I have access to three different gyms — my home gym, a community center gym, and a commercial gym (you’d think I’d be much bigger). If the weather is bad or I’m not motivated to go out, I work out at home.
The community center gym came with my HOA and I haven’t used it much — though it’s nice. Recently, I was at my commercial gym and, except for the people watching, there wasn’t much to distract me. (I tuck away my phone and silence the ringer).
So, when at the gym, it’s just me and the equipment. It’s quality time for the two of us. I thought that was the way it was for everyone. I was wrong.
The rest period in between sets and exercises should be fairly short — 30 seconds to a minute depending on what you’re doing. But that’s not what I was witnessing.
I noticed men and women sitting on their bench or whatever piece of equipment and staring at their phones. And they continued to stare — like for a long time; like 5 minutes or more. Then, they snapped back to reality and continued their workout — until their next text (can you imagine waiting to use a piece of equipment while someone is sitting there, texting?).
I actually witness something similar at a restaurant where five women had gathered for a group dinner. They were talking and laughing until… they weren’t. I looked over and noticed each of them was on their respective phone, fully engrossed on whatever was on their screens. They were all at dinner together, but they also weren’t. Sad, I thought, for them. But lesson learned for me.
When I work out at home, my phone is nearby. Calls come in, texts arrive, and alerts ding. And I get distracted. Then I remember something pseudo-important and I stop my workout to write it down or search it quickly online. The next thing I know, my 45-minute workout is pushing 90 minutes.
I am exercising, but the quality of my workout is sub-par. I berate myself and vow never to let that happen again (until next time).
Just like I prepare for mid-day cravings by ensuring I have healthy snacks at the ready, I needed to prepare myself for an effective workout by ensuring I would not have any interruptions or distractions.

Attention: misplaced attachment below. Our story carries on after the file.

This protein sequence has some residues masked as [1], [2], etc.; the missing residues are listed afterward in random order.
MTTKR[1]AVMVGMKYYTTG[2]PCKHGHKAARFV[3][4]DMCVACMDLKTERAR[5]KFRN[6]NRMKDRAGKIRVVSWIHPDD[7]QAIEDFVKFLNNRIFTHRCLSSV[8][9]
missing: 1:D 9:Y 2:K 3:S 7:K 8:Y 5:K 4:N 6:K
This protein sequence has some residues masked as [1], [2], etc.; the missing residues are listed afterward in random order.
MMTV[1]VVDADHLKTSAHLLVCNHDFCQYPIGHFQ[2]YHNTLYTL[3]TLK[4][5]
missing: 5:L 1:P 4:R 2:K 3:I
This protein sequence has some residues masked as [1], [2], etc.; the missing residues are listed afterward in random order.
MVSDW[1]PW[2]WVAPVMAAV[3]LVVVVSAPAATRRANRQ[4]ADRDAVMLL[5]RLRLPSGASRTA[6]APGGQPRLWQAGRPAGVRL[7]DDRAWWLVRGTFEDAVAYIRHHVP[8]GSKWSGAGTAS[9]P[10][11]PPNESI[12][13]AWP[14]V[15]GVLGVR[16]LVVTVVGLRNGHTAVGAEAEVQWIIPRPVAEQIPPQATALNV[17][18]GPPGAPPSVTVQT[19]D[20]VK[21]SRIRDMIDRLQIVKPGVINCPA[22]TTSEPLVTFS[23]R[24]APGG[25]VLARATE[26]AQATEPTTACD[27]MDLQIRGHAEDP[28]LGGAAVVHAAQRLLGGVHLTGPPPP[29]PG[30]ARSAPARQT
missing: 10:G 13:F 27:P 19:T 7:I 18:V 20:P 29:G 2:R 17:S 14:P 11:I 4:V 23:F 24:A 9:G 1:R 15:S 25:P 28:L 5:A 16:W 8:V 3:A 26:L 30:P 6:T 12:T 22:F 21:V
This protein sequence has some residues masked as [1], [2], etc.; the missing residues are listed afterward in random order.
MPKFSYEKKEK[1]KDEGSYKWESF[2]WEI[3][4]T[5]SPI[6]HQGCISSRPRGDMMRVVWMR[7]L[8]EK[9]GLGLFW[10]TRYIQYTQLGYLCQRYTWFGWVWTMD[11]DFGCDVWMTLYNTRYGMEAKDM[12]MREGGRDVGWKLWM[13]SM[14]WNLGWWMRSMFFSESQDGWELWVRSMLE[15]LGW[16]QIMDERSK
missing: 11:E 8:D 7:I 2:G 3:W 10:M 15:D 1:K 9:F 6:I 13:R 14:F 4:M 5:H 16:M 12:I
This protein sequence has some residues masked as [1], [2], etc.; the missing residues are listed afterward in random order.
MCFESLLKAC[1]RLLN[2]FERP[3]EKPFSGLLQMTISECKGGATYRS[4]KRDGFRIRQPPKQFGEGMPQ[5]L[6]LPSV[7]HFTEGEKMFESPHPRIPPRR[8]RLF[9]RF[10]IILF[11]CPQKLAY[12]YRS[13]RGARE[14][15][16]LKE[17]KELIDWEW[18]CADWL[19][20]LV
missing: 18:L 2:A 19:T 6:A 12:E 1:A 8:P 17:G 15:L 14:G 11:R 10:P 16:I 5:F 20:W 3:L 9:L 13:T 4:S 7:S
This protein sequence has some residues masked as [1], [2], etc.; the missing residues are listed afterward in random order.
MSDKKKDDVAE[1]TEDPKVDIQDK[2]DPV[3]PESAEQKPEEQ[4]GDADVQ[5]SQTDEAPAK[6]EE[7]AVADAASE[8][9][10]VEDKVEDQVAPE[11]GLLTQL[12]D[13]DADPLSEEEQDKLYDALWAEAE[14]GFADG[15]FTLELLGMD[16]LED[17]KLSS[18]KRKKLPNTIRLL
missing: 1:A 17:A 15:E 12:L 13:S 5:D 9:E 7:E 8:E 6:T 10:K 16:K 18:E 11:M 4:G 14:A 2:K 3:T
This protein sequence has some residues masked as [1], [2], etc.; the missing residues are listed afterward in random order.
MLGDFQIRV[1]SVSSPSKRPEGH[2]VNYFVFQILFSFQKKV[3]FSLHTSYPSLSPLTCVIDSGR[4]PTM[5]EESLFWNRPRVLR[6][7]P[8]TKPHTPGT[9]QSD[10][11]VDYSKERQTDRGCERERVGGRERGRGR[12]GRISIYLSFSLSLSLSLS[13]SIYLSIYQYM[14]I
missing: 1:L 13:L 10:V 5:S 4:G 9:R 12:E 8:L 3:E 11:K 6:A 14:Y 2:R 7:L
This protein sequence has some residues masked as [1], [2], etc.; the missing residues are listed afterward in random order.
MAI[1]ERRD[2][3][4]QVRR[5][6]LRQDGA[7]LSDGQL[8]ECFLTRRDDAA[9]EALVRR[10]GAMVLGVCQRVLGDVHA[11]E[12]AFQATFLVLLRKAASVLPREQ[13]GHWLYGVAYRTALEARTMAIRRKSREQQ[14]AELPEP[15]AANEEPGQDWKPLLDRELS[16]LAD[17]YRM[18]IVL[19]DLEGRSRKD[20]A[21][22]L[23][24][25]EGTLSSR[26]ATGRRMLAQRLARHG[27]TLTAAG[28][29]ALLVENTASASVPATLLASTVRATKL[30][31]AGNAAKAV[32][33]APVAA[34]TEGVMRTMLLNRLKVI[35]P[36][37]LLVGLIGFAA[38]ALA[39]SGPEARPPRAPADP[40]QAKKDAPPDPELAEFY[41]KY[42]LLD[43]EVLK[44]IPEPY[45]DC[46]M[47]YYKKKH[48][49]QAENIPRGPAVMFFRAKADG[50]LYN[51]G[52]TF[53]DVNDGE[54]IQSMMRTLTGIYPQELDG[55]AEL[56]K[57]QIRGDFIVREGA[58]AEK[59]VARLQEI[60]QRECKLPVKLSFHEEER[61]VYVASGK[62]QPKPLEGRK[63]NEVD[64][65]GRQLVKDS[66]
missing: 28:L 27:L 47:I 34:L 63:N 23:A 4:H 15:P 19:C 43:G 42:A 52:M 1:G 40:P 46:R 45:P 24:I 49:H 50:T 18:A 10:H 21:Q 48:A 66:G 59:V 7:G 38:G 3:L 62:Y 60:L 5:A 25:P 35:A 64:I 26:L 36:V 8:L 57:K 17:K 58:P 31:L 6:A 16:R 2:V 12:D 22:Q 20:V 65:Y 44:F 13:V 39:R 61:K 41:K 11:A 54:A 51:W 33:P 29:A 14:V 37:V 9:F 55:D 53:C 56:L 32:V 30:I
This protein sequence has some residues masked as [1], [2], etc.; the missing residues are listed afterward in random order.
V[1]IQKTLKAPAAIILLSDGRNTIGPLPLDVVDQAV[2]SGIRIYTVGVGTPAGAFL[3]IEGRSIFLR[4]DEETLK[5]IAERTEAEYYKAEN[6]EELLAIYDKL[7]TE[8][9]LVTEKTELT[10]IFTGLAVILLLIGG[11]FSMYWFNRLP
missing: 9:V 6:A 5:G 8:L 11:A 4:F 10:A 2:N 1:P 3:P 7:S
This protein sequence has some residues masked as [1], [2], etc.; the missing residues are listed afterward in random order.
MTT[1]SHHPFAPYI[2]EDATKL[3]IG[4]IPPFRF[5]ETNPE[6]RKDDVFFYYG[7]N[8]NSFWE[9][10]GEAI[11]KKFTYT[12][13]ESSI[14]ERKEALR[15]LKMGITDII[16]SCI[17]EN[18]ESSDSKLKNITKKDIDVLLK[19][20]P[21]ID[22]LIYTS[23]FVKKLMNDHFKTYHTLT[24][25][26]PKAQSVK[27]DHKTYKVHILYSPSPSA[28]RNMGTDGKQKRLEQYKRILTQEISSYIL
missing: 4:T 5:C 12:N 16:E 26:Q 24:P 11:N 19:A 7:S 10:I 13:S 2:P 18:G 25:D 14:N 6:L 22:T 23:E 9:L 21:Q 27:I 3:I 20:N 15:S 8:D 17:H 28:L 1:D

My goal: FOCUS. That’s it; I just needed to be mindful and present for an hour; that was it. Easy peasy. I did try to make FOCUS an acronym like Forget Other Crap Unless Significant, but thought it best to stick with just FOCUS.
I was determined to have some quality “me” time. I would focus on the task at hand and save the distractions for later. And you know what? It worked. And it made a difference in the quality of my workout.
I recall doing this when my kids were young. When I felt a tug and looked down and saw one of my boys looking up at me, excitedly, with something urgent he needed to tell me, I would stop what I was doing and kneel down so we were eye-to-eye (that was critical) and I gave him my all; my focus. And it made a difference; a difference in the quality of our time together.
Give yourself that quality; that difference; that focus — even if it’s just you and the gym — or the trail, or the pool, or the track. It’s quality time — just for the two of you.
If you enjoyed reading this, then please visit www.HarryKFitness.com where you can find more fitness information, download my workout e-book, listen to my latest podcast on Spotify, and check out the Healthy Recipe page.
Have a fitness question? Send them to me, Your Personal Trainer, at PersonalTrainerQuestions@gmail.com and write ‘Ramona Sentinel’ in the subject line.